Hundreds of students, educators and policymakers flocked to a three-day summit in Tampa, Florida, over the weekend to focus on how best to empower Black and Latino men in college.
Now, in its fourteenth year, the Black Brown & College Bound (BBCB) summit — sponsored by Hillsborough Community College — continues to be one of the nation’s largest convenings that highlights the challenges African American and Latino male college students continue to face. More than 5,000 students have participated in the annual summit since it first launched in 2006.
Over the last decade and a half, the summit has emerged as the preeminent forum to address the unique barriers facing minority males when it comes to academic success, said Dr. Ken Atwater, president of Hillsborough Community College.
This year’s gathering included talks by Drs. Frank Harris and J. Luke Wood of San Diego State University (SDSU); author and television commentator Juan Williams, Pulitzer prize winning journalist Jose Antonio Vargas; Ndaba Mandela, the grandson of Nelson Mandela and co-founder and co-chairman of the Africa Rising Foundation and television journalist John Quiñones.
“You flower where you are planted,” said Williams, author of Eyes on the Prize, My Soul Looks Back In Wonder and a 1998 biography of the late U.S. Supreme Court Justice Thurgood Marshall. “Make the best of a situation so you position yourself for future opportunities. You will then have exceeded the limitations people have tried to put on you.”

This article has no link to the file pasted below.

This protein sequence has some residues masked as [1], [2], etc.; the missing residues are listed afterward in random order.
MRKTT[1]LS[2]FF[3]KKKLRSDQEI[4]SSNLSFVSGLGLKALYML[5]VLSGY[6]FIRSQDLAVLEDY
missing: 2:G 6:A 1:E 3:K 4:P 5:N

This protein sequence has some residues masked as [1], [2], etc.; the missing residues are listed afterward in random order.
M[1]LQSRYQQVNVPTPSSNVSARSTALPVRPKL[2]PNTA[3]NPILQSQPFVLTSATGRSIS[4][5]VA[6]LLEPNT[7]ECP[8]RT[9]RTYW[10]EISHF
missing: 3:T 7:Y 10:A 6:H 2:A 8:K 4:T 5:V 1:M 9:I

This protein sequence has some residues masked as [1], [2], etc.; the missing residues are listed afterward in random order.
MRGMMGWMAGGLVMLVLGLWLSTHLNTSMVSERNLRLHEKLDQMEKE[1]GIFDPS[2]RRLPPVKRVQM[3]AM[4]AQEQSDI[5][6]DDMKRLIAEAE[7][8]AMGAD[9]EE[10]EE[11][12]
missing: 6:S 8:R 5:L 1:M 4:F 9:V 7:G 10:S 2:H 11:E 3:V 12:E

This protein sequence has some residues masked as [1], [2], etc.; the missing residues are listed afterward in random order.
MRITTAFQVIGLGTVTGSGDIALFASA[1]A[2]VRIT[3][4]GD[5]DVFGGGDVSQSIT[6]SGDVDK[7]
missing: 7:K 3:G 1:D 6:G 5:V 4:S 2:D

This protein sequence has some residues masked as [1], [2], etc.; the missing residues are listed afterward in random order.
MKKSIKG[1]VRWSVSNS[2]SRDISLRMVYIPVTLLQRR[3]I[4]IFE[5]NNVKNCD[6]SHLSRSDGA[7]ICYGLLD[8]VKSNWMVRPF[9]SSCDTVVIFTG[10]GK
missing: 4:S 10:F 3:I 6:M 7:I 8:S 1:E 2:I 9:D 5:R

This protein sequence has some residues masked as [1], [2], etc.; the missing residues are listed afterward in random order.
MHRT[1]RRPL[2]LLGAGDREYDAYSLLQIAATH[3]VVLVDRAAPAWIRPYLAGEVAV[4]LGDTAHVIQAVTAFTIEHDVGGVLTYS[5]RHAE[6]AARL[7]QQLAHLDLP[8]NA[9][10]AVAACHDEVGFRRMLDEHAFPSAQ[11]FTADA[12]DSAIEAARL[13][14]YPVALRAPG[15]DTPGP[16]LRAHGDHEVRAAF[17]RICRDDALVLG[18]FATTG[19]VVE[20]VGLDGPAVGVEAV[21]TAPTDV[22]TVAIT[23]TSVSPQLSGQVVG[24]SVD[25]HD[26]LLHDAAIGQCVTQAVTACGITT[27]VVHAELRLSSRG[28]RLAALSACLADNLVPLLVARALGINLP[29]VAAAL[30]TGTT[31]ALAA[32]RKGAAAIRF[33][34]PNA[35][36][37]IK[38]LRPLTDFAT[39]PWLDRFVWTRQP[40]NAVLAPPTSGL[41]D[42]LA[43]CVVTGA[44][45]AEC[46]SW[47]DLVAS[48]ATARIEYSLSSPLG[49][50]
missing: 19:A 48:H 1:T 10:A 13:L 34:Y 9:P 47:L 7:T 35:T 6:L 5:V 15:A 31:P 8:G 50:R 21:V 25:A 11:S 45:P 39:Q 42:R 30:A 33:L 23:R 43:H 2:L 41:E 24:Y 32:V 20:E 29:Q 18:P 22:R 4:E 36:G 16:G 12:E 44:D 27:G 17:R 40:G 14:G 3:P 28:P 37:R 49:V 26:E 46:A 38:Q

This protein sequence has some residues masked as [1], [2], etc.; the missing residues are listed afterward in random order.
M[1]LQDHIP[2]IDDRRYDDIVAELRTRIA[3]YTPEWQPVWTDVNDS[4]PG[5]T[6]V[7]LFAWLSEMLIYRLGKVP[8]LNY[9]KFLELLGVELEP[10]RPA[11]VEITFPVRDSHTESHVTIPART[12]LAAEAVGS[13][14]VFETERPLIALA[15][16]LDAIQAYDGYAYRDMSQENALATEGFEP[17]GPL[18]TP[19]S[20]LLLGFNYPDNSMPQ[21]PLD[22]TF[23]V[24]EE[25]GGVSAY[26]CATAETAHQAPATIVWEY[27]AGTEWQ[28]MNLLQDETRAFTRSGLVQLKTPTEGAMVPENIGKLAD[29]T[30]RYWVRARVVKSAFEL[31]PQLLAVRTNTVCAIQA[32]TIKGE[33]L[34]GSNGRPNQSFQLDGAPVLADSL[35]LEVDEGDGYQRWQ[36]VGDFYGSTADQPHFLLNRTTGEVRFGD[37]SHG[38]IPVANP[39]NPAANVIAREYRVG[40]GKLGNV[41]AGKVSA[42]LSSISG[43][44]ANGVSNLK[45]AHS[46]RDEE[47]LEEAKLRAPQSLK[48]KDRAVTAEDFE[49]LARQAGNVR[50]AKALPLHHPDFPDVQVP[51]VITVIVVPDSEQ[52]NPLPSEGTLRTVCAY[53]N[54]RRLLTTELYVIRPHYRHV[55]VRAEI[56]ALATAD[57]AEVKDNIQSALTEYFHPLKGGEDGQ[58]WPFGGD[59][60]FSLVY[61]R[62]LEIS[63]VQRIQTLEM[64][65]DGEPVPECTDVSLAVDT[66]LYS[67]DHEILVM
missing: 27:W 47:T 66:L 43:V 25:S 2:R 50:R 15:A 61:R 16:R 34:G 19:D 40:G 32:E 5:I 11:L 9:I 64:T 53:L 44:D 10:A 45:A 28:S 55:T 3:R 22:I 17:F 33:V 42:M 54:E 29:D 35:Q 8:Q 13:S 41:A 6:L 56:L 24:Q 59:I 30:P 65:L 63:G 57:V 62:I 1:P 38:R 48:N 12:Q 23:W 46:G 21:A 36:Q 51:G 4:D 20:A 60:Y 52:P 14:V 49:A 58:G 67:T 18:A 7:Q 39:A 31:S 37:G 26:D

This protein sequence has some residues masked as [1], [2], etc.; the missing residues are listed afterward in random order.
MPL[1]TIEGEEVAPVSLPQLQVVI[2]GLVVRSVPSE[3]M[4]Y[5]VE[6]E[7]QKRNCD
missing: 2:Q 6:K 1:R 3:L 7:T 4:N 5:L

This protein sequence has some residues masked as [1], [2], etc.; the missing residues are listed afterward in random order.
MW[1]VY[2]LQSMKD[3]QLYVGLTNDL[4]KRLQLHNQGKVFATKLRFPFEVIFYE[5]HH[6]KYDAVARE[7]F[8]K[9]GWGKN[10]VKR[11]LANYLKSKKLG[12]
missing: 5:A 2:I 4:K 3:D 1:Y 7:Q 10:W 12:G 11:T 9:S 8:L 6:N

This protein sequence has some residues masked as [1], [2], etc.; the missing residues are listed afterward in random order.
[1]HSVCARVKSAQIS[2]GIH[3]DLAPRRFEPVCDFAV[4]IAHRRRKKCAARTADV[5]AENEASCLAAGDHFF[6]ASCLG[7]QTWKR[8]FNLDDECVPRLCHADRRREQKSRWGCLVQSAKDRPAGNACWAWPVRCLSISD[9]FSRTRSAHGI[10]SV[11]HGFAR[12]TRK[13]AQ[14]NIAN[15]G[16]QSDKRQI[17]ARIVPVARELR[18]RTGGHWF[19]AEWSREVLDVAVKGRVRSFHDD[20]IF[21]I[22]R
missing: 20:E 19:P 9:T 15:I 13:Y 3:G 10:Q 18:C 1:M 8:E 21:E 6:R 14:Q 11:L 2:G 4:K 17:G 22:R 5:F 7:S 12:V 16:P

Williams told the attendees that much progress has been made in the fight for civil rights over the past few decades but urged the young men to continue to push for social change.
“Yes, you can be like Dr. King,” he said, referring to the iconic civil rights leader who was gunned down on a motel balcony in Memphis in the spring of 1968. “Education and activism leads to things that people didn’t think was possible a generation ago. You can make a difference in your age.”
Wood, who is the associate vice president for faculty diversity and inclusion and a professor of education at SDSU was presented with the Distinguished Faculty Award by the BBCB organizers along with Harris, who is also a professor at SDSU.
“Black lives and Black minds are intertwined,” said Wood, who added that when people of color — Blacks in particular — don’t represent a particular stereotype, their Blackness is often called into question. “People will often times build you up by tearing down your community,” he added.
Over the three-day gathering, a variety of topics were explored including mentorship and strategies for retention and success for young men of color.
“The whole summit was established to spark a conversation and to look at solutions surrounding African American and Latino male college going and completion rates,” said Atwater in an interview with Diverse. “We like to say that we are the preeminent minority male program in the country, not only in the two-year colleges, but in the nation as a whole.”
Atwater said that in order to achieve success with minority males, institutions have to provide robust resources and support for these students. At HCC, he’s established a cohort-based program to help minority males be successful. The completion rate of Hope Scholars at HCC hovers at about 80%.
“We incorporate some of the same things we are learning from our summit into our Hope Scholars program like faculty mentors, study groups, self-esteem, working on educational plans,” said Atwater, who has become the summit’s chief ambassador and remains encouraged by the progress that has been made in recent years. “The ideal goal of the summit is to one day not need the summit.”
Jamal Watson can be reached at firstname.lastname@example.org. You can follow him on Twitter @jamalericwatson